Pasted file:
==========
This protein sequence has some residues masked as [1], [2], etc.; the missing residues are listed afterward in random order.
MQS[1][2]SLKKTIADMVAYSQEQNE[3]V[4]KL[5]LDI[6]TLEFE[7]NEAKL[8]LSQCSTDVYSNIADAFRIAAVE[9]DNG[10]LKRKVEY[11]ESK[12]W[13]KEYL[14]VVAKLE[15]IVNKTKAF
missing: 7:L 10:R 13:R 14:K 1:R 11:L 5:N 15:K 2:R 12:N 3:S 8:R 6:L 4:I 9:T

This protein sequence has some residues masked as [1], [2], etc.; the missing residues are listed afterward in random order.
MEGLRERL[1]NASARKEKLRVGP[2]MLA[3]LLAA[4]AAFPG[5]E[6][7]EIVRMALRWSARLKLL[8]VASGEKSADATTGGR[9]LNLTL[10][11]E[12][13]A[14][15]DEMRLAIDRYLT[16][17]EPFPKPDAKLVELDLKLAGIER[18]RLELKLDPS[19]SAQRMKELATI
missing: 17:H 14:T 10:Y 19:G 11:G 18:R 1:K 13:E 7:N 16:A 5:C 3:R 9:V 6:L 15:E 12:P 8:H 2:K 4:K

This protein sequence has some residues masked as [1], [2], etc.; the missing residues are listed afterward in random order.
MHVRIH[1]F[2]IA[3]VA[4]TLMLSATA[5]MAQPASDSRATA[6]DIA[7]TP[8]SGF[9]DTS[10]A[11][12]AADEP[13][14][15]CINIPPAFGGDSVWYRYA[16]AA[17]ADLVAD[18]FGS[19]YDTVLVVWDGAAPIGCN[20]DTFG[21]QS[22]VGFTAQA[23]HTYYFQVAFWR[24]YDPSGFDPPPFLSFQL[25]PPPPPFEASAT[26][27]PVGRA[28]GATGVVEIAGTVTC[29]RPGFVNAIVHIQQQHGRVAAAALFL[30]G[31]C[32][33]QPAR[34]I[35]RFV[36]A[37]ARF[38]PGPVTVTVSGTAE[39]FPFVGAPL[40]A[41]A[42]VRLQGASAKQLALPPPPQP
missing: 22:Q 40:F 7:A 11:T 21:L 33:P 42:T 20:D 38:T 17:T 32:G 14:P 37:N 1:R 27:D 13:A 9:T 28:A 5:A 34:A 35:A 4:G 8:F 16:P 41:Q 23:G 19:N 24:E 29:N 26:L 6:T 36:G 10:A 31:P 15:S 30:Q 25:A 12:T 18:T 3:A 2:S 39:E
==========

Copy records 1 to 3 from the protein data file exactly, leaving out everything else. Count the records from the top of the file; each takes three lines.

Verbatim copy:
This protein sequence has some residues masked as [1], [2], etc.; the missing residues are listed afterward in random order.
MQS[1][2]SLKKTIADMVAYSQEQNE[3]V[4]KL[5]LDI[6]TLEFE[7]NEAKL[8]LSQCSTDVYSNIADAFRIAAVE[9]DNG[10]LKRKVEY[11]ESK[12]W[13]KEYL[14]VVAKLE[15]IVNKTKAF
missing: 7:L 10:R 13:R 14:K 1:R 11:L 5:N 15:K 2:R 12:N 3:S 8:R 6:L 4:I 9:T

This protein sequence has some residues masked as [1], [2], etc.; the missing residues are listed afterward in random order.
MEGLRERL[1]NASARKEKLRVGP[2]MLA[3]LLAA[4]AAFPG[5]E[6][7]EIVRMALRWSARLKLL[8]VASGEKSADATTGGR[9]LNLTL[10][11]E[12][13]A[14][15]DEMRLAIDRYLT[16][17]EPFPKPDAKLVELDLKLAGIER[18]RLELKLDPS[19]SAQRMKELATI
missing: 17:H 14:T 10:Y 19:G 11:G 18:R 1:K 13:E 7:N 16:A 5:C 3:R 9:V 6:L 15:E 12:P 8:H 2:K 4:K

This protein sequence has some residues masked as [1], [2], etc.; the missing residues are listed afterward in random order.
MHVRIH[1]F[2]IA[3]VA[4]TLMLSATA[5]MAQPASDSRATA[6]DIA[7]TP[8]SGF[9]DTS[10]A[11][12]AADEP[13][14][15]CINIPPAFGGDSVWYRYA[16]AA[17]ADLVAD[18]FGS[19]YDTVLVVWDGAAPIGCN[20]DTFG[21]QS[22]VGFTAQA[23]HTYYFQVAFWR[24]YDPSGFDPPPFLSFQL[25]PPPPPFEASAT[26][27]PVGRA[28]GATGVVEIAGTVTC[29]RPGFVNAIVHIQQQHGRVAAAALFL[30]G[31]C[32][33]QPAR[34]I[35]RFV[36]A[37]ARF[38]PGPVTVTVSGTAE[39]FPFVGAPL[40]A[41]A[42]VRLQGASAKQLALPPPPQP
missing: 22:Q 40:F 7:A 11:T 21:L 33:P 42:T 20:D 38:T 17:T 32:G 14:P 37:N 1:R 27:D 13:A 9:T 28:A 5:A 34:A 35:A 4:G 8:F 16:P 41:Q 23:G 19:N 24:E 29:N 26:L 6:T 36:G 10:A 31:P 15:S 30:Q 25:A 12:T 18:T 3:A 2:S 39:E